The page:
> * sign is returned.
> * </ul>
> *
> * @param d number to be scaled by a power of two.
> * @param scaleFactor power of 2 used to scale {@code d}
> * @return {@code d} × 2<sup>{@code scaleFactor}</sup>
> * @since 1.6
> */
> public static double scalb(double d, int scaleFactor) {
> return sun.misc.FpUtils.scalb(d, scaleFactor);
> }
>
> /**
> * Return {@code f} ×
> * 2<sup>{@code scaleFactor}</sup> rounded as if performed
> * by a single correctly rounded floatingpoint multiply to a
> * member of the float value set. See the Java
> * Language Specification for a discussion of floatingpoint
> * value sets. If the exponent of the result is between {@link
> * Float#MIN_EXPONENT} and {@link Float#MAX_EXPONENT}, the
> * answer is calculated exactly. If the exponent of the result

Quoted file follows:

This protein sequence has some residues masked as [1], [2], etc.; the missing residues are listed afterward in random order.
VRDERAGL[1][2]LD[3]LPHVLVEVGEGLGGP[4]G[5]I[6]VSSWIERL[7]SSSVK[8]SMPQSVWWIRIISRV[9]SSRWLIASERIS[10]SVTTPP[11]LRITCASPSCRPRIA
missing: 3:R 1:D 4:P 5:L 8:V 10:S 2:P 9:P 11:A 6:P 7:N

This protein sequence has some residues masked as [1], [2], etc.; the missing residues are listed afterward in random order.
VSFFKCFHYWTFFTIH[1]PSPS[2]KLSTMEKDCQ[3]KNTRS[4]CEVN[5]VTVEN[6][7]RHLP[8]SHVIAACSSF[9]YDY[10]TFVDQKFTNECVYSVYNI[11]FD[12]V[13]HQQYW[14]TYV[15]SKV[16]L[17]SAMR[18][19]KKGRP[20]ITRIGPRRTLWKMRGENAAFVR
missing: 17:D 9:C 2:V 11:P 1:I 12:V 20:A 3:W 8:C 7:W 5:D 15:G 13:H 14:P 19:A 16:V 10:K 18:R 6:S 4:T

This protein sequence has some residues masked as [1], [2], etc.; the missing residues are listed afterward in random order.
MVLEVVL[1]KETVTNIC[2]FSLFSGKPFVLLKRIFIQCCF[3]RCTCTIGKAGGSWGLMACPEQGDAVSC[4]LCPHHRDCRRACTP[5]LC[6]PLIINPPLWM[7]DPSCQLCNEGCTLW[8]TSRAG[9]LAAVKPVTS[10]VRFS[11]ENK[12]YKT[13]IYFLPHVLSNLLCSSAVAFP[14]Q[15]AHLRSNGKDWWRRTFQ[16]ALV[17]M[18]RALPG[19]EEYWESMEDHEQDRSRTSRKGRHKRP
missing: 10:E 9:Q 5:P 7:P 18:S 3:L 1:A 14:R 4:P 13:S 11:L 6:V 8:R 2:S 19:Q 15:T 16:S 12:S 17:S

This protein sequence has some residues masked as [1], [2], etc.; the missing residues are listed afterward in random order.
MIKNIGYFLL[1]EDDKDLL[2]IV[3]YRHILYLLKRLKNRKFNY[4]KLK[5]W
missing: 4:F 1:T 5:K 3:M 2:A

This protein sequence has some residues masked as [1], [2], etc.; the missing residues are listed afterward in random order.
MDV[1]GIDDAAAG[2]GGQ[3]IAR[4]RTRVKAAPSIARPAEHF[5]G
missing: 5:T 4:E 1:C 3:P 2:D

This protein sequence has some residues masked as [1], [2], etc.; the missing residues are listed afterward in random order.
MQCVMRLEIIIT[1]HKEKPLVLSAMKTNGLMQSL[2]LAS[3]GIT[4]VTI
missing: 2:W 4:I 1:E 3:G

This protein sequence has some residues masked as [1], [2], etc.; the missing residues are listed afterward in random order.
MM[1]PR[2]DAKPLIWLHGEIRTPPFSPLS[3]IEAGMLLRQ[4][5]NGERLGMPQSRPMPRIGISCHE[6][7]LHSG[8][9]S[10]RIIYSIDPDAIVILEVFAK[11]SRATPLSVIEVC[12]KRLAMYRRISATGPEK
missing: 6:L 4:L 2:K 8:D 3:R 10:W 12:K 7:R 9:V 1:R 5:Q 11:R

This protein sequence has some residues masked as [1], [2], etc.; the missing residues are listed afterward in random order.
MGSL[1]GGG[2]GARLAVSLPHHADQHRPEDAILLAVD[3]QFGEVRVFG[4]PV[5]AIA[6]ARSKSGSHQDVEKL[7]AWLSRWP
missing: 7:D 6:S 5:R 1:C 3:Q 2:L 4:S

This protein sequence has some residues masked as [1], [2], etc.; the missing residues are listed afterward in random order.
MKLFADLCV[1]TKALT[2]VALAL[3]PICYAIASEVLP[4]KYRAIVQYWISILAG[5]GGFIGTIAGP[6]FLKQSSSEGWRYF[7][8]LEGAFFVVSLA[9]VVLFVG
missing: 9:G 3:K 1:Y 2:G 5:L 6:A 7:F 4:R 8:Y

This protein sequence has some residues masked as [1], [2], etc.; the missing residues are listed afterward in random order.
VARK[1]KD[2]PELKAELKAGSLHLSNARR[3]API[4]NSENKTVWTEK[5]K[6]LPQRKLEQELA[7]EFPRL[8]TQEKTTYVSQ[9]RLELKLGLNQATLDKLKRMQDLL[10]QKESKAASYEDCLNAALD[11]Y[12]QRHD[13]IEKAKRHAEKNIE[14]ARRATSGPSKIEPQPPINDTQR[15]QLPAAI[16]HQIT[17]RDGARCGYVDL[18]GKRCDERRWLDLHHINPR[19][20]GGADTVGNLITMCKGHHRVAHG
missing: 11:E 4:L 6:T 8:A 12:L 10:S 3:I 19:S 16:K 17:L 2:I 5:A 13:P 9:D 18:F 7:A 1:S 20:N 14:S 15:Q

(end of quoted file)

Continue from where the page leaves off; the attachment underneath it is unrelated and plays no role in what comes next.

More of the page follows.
> * would be larger than {@code Float.MAX_EXPONENT}, an
> * infinity is returned. Note that if the result is subnormal,
> * precision may be lost; that is, when {@code scalb(x, n)}
> * is subnormal, {@code scalb(scalb(x, n), n)} may not equal
> * <i>x</i>. When the result is nonNaN, the result has the same
> * sign as {@code f}.
> *
> *<p>
> * Special cases:
> * <ul>
> * <li> If the first argument is NaN, NaN is returned.
> * <li> If the first argument is infinite, then an infinity of the
> * same sign is returned.
> * <li> If the first argument is zero, then a zero of the same
> * sign is returned.
> * </ul>
> *
> * @param f number to be scaled by a power of two.
> * @param scaleFactor power of 2 used to scale {@code f}
> * @return {@code f} × 2<sup>{@code scaleFactor}</sup>
> * @since 1.6
> */
> public static float scalb(float f, int scaleFactor) {
> return sun.misc.FpUtils.scalb(f, scaleFactor);
> }
src/share/classes/java/lang>sccs sccsdiff r1.27 r1.28 StrictMath.jav>


EVALUATION
Initial work needed to address 4406429.
###@###.### 20030303